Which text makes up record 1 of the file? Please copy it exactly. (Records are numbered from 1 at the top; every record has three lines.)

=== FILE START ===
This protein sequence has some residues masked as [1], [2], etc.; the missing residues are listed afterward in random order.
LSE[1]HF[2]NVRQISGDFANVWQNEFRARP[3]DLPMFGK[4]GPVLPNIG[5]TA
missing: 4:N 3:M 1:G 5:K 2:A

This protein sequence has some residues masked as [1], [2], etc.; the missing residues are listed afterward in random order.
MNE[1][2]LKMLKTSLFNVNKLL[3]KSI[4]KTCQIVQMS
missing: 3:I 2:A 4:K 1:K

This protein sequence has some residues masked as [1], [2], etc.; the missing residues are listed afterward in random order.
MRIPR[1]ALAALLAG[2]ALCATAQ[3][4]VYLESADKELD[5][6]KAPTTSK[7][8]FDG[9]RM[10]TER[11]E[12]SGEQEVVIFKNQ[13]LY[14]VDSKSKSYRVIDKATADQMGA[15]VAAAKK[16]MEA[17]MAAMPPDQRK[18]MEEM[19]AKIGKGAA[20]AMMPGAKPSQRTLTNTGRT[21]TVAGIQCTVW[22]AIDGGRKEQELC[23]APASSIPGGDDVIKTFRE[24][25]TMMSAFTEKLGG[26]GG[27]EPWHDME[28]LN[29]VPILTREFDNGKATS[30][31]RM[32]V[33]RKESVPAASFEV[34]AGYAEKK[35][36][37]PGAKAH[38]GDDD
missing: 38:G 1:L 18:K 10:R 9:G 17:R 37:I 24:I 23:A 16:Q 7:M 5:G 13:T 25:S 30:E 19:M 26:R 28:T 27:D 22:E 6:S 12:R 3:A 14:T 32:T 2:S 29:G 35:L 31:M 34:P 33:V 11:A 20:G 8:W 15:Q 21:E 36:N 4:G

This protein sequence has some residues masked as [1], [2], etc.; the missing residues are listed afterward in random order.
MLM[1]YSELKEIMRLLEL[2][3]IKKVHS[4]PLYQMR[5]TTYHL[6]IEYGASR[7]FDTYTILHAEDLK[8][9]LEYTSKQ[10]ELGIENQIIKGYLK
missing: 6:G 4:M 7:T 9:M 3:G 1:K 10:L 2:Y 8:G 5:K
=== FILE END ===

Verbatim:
This protein sequence has some residues masked as [1], [2], etc.; the missing residues are listed afterward in random order.
LSE[1]HF[2]NVRQISGDFANVWQNEFRARP[3]DLPMFGK[4]GPVLPNIG[5]TA
missing: 4:N 3:M 1:G 5:K 2:A